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Suspects charged with falsifying records of breathalyzer equipment

Two technicians responsible for servicing DataMaster breath alcohol testing instruments for the lower peninsula of Michigan have been charged with falsifying records, according to Attorney General Dana Nessel.

The investigation began when a routine technical review by Michigan State Police discovered discrepancies in diagnostic reports of two employees of Intoximeter Inc., the vendor responsible for ongoing maintenance and repairs of the equipment, including diagnostic verifications, calibrations and repairs, reports said.

Two of Intoximeter's employees, Andrew Clark and David John, were suspected of creating fake documents showing they completed diagnostic tests and repairs on two DataMaster instruments, one at the Beverly Hills Police Department and the other at the Alpena County Sheriff’s Office, reports said.

The MSP then removed all instruments from service and initiated an investigation. Following a four month investigation by the MSP Breath Alcohol Program, MSP Fraud Investigation Section and the Attorney General’s Public Integrity Unit, 9 felony charges were filed against David John, 59, and six charges were filed against Andrew Clark, 53.

Clark was charged in Eaton County with two counts of forgery of a public record, two counts of uttering and publishing and two counts of use of a computer to commit a crime.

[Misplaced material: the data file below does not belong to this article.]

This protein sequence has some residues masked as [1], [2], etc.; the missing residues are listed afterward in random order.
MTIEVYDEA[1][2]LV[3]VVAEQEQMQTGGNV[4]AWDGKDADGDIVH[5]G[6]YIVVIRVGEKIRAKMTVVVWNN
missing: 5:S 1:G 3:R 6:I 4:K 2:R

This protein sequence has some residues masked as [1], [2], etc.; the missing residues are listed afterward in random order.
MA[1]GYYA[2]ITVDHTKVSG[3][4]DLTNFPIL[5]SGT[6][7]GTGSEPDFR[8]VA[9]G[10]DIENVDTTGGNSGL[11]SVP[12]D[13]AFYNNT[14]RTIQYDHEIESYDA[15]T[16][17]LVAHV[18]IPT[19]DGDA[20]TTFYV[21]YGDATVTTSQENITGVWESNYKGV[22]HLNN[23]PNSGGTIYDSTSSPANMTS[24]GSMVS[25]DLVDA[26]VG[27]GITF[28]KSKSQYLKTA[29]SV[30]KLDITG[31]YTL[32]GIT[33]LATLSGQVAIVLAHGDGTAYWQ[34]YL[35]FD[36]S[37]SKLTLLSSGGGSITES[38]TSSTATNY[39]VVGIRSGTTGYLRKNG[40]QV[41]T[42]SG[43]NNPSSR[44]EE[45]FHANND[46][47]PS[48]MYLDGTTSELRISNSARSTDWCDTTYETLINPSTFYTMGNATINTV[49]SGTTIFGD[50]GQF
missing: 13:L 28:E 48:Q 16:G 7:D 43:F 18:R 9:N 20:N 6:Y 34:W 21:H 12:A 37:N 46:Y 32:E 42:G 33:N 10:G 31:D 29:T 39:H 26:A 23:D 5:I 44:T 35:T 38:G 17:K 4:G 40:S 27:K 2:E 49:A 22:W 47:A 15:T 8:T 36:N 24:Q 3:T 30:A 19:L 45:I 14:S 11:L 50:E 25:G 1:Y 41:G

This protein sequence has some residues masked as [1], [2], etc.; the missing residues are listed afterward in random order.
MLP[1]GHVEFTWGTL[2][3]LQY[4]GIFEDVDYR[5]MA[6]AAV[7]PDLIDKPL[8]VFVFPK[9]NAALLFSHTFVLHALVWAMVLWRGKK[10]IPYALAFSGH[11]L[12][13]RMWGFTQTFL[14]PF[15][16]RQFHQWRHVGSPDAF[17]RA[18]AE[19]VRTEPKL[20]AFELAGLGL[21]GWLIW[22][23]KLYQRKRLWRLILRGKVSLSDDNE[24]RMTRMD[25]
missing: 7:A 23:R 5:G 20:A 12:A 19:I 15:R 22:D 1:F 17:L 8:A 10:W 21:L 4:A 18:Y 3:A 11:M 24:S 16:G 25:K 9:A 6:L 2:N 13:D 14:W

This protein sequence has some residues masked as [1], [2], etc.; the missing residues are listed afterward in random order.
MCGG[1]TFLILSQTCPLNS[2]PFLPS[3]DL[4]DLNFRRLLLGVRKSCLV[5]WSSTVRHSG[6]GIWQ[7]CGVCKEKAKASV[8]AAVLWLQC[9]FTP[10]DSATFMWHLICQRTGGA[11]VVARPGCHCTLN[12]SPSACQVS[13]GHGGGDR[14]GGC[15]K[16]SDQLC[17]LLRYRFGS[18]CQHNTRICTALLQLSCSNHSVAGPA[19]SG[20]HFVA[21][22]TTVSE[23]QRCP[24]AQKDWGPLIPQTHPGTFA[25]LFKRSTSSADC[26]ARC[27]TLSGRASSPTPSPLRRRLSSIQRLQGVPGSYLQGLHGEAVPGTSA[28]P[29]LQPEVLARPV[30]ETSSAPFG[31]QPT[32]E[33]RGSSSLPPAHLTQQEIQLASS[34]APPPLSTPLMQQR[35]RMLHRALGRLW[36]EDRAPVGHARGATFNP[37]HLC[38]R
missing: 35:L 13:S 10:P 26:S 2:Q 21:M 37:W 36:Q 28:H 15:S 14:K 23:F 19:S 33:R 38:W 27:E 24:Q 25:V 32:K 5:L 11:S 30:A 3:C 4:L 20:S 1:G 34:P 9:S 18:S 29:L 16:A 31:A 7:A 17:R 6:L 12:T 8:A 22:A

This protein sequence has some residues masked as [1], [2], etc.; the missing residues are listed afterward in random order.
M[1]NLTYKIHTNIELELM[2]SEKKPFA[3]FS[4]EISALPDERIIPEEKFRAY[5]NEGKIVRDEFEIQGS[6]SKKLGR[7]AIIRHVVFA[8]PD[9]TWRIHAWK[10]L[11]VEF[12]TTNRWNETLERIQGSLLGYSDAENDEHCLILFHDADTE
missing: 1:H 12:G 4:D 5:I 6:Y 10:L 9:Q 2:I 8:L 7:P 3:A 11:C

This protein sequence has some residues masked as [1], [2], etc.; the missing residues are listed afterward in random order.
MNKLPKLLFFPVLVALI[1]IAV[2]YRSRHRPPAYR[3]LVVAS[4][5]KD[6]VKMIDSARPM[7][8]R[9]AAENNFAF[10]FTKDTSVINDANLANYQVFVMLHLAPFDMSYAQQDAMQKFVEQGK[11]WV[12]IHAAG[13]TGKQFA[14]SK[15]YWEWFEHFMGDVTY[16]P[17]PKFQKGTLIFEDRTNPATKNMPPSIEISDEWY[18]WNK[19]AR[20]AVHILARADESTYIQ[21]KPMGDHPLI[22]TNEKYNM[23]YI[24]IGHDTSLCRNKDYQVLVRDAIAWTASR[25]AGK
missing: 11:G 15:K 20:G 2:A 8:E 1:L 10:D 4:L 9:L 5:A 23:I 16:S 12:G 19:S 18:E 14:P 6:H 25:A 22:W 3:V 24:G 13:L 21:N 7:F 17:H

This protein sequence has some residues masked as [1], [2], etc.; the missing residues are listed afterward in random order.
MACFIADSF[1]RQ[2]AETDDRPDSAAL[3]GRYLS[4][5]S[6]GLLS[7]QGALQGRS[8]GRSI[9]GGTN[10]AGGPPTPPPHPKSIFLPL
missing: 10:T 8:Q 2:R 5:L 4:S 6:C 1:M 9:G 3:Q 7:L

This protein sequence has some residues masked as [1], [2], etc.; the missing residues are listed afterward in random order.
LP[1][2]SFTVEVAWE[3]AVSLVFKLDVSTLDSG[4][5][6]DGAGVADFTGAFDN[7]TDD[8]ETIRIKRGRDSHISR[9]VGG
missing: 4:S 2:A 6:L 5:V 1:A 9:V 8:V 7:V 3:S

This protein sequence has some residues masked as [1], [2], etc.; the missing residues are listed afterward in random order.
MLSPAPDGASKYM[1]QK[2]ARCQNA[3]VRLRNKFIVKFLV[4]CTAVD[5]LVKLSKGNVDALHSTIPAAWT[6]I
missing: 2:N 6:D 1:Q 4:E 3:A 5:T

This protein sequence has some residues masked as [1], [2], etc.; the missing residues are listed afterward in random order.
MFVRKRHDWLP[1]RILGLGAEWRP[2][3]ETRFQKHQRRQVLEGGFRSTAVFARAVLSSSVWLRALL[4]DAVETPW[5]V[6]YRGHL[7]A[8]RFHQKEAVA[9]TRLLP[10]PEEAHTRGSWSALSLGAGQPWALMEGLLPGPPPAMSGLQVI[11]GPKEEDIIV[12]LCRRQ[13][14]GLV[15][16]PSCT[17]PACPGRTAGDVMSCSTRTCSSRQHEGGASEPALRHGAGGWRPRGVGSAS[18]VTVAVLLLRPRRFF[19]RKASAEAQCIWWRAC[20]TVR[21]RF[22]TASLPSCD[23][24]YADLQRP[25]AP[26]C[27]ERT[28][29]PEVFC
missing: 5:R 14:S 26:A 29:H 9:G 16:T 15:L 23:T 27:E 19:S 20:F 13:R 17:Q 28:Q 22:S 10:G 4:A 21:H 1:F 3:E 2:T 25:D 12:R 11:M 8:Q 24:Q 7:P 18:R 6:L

John was charged in Kalamazoo County with three counts of forgery of a public record, three counts of uttering and publishing, and three counts of use of a computer to commit a crime.

“Those who hold positions of trust and responsibility at any level within our overall system of justice must be held to a high standard. When that trust is betrayed, it is incumbent upon my department to ensure accountability on behalf of the people of our state.” Nessel said. “I’m grateful for the Michigan State Police’s assistance in this investigation, and I know that the MSP and my Public Integrity Unit have handled this matter appropriately and in the public’s best interest.”

“From the time we first uncovered discrepancies, the MSP was committed to conducting a complete and thorough investigation, and to being as transparent as possible regarding the outcomes of this situation,” stated Col. Joe Gasper, director of the MSP. “We recognize the critical role these instruments can play in drunk driving convictions and we are confident that a properly calibrated and maintained DataMaster remains an extremely reliable instrument.”

Certified MSP staff have been performing the ongoing maintenance, repairs and 120-day inspections for all DataMaster instruments since Jan. 10, 2020, and will continue to do so. The State of Michigan’s contract with Intoximeter’s Inc. was officially terminated effective April 9, 2020.

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JimBella 3 days ago
So now the MSP will certify. inspect, repair their OWN equipment? Why does that not sound reassuring to the public?
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